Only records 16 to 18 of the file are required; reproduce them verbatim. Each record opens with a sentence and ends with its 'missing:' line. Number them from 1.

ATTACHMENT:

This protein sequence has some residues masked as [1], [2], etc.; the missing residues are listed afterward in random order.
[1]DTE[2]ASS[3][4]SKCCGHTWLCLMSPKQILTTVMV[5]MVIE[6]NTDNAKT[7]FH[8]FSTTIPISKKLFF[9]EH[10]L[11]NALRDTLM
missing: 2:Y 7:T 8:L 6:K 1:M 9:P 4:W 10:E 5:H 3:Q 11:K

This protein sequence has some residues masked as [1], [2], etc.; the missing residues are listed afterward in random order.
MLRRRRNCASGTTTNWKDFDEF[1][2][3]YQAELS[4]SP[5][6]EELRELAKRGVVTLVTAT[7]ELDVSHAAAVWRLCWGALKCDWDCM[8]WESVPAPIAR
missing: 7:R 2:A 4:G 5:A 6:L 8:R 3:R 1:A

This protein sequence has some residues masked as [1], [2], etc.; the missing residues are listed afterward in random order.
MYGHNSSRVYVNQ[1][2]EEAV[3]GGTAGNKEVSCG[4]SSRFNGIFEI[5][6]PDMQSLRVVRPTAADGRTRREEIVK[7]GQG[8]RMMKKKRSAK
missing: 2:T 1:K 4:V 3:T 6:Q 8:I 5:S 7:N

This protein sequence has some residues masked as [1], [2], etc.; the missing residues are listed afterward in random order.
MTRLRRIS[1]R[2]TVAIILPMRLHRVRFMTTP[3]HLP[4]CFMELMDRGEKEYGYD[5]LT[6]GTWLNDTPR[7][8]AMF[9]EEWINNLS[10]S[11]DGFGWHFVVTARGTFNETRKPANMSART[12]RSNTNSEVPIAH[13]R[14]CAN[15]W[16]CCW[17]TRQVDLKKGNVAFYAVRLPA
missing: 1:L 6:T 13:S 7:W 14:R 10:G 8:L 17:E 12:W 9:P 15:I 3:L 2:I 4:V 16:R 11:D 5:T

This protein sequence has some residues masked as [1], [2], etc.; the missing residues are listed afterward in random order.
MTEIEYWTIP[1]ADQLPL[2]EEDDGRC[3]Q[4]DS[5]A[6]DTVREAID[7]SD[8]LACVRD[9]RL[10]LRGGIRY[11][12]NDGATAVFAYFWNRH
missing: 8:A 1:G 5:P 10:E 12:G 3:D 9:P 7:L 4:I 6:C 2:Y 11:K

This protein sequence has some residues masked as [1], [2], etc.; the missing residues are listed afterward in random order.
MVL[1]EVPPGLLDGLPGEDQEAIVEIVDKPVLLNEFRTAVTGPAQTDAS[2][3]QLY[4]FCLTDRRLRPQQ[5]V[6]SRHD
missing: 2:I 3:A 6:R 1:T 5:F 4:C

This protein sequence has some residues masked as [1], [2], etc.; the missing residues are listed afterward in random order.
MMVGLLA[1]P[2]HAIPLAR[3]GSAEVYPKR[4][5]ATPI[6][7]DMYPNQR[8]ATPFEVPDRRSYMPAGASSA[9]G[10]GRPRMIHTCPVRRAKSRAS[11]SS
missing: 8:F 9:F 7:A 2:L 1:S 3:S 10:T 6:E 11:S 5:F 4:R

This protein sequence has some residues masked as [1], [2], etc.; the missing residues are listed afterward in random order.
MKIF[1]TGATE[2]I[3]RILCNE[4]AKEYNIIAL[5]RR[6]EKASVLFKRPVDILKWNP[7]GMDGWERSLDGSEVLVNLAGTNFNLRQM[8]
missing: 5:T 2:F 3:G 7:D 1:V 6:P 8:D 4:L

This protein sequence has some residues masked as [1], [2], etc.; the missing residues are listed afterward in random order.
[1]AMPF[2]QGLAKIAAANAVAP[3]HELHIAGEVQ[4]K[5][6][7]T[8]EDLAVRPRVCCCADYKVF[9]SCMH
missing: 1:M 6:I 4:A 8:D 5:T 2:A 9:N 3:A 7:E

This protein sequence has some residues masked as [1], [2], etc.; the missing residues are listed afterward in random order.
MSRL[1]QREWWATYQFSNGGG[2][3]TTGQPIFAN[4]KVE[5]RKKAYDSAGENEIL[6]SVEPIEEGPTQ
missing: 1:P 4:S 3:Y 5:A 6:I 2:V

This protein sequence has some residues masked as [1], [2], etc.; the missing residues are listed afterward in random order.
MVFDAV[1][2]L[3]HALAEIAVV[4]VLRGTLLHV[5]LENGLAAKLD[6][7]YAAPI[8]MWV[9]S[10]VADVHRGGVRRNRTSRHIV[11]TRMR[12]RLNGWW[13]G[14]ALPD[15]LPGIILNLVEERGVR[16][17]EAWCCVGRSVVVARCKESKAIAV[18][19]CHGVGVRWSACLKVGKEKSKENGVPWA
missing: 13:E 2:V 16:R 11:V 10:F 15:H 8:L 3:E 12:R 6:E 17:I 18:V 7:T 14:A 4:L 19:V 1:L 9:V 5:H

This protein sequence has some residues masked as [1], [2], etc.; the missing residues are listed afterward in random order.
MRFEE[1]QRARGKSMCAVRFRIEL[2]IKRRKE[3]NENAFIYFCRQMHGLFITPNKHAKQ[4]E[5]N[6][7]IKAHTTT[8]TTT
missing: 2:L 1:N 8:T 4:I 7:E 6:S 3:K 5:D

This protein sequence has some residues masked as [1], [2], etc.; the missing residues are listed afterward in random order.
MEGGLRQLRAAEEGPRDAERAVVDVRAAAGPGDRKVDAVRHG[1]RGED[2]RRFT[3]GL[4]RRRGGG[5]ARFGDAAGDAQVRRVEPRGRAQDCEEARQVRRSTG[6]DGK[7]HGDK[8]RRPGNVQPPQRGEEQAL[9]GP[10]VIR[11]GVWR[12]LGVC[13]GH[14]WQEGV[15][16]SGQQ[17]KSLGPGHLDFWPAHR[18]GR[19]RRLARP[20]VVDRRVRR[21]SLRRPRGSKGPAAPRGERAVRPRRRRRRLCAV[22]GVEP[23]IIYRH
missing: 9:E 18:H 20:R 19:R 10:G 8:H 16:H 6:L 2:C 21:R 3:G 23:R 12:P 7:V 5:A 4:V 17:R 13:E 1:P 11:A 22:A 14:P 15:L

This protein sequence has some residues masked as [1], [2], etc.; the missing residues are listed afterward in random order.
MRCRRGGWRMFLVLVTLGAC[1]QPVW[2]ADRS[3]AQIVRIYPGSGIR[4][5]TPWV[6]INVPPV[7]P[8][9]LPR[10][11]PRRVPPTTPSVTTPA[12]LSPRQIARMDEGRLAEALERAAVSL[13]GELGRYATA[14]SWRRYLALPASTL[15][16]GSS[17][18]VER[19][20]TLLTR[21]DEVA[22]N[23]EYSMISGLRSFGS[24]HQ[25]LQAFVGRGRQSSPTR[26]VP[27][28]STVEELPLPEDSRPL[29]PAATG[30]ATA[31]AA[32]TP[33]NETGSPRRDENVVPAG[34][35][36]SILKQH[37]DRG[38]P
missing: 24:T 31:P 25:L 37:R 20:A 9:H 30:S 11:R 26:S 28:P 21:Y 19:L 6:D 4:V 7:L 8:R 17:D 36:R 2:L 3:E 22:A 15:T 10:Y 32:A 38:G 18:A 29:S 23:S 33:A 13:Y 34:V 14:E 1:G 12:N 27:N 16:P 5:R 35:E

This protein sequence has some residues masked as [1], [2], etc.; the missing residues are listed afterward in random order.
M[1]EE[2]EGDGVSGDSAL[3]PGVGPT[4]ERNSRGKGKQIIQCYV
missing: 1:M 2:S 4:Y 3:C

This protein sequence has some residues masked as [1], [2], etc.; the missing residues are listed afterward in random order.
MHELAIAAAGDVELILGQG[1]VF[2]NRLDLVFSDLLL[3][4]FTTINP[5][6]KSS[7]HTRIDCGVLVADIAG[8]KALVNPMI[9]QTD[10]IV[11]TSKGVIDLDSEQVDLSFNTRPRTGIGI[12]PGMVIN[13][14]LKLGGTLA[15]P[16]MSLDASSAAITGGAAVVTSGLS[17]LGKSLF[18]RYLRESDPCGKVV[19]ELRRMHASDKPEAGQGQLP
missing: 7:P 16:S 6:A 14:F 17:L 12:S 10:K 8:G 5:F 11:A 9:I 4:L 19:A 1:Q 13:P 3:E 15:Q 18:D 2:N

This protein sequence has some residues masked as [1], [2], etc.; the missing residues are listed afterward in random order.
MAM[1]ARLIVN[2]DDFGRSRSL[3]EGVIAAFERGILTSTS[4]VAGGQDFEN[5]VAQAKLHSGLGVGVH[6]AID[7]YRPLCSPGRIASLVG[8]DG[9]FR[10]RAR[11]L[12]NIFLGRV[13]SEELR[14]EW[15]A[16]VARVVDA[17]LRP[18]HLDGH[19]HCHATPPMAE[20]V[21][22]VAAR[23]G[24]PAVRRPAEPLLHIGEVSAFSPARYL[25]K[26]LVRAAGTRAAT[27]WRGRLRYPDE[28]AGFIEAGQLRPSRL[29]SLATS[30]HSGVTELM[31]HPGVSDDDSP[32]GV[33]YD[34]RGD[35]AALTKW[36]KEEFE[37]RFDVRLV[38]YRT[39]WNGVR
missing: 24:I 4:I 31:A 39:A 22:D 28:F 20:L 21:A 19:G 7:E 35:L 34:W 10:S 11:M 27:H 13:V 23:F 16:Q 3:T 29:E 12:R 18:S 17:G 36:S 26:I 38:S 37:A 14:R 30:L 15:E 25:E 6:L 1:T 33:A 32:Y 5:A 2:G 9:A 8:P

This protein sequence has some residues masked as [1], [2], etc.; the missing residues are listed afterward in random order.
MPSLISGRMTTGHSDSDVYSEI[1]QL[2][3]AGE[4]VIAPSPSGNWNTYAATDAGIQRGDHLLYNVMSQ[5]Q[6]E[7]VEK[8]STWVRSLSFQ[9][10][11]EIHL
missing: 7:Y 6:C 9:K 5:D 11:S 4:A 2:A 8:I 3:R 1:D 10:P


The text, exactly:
This protein sequence has some residues masked as [1], [2], etc.; the missing residues are listed afterward in random order.
MHELAIAAAGDVELILGQG[1]VF[2]NRLDLVFSDLLL[3][4]FTTINP[5][6]KSS[7]HTRIDCGVLVADIAG[8]KALVNPMI[9]QTD[10]IV[11]TSKGVIDLDSEQVDLSFNTRPRTGIGI[12]PGMVIN[13][14]LKLGGTLA[15]P[16]MSLDASSAAITGGAAVVTSGLS[17]LGKSLF[18]RYLRESDPCGKVV[19]ELRRMHASDKPEAGQGQLP
missing: 7:P 16:S 6:A 14:F 17:L 12:S 10:K 8:G 5:F 11:A 9:I 4:L 19:A 1:Q 13:P 3:E 15:Q 18:D 2:N

This protein sequence has some residues masked as [1], [2], etc.; the missing residues are listed afterward in random order.
MAM[1]ARLIVN[2]DDFGRSRSL[3]EGVIAAFERGILTSTS[4]VAGGQDFEN[5]VAQAKLHSGLGVGVH[6]AID[7]YRPLCSPGRIASLVG[8]DG[9]FR[10]RAR[11]L[12]NIFLGRV[13]SEELR[14]EW[15]A[16]VARVVDA[17]LRP[18]HLDGH[19]HCHATPPMAE[20]V[21][22]VAAR[23]G[24]PAVRRPAEPLLHIGEVSAFSPARYL[25]K[26]LVRAAGTRAAT[27]WRGRLRYPDE[28]AGFIEAGQLRPSRL[29]SLATS[30]HSGVTELM[31]HPGVSDDDSP[32]GV[33]YD[34]RGD[35]AALTKW[36]KEEFE[37]RFDVRLV[38]YRT[39]WNGVR
missing: 24:I 4:I 31:A 39:A 22:D 28:F 20:L 21:A 19:G 7:E 35:L 34:W 10:S 11:M 27:H 13:V 23:F 16:Q 3:T 29:E 12:R 18:S 17:G 36:S 26:I 38:S 37:A 14:R 30:L 15:E 25:E 6:L 1:T 33:A 32:Y 5:A 2:G 9:A 8:P

This protein sequence has some residues masked as [1], [2], etc.; the missing residues are listed afterward in random order.
MPSLISGRMTTGHSDSDVYSEI[1]QL[2][3]AGE[4]VIAPSPSGNWNTYAATDAGIQRGDHLLYNVMSQ[5]Q[6]E[7]VEK[8]STWVRSLSFQ[9][10][11]EIHL
missing: 7:Y 6:C 9:K 5:D 11:S 4:A 2:A 8:I 3:R 1:D 10:P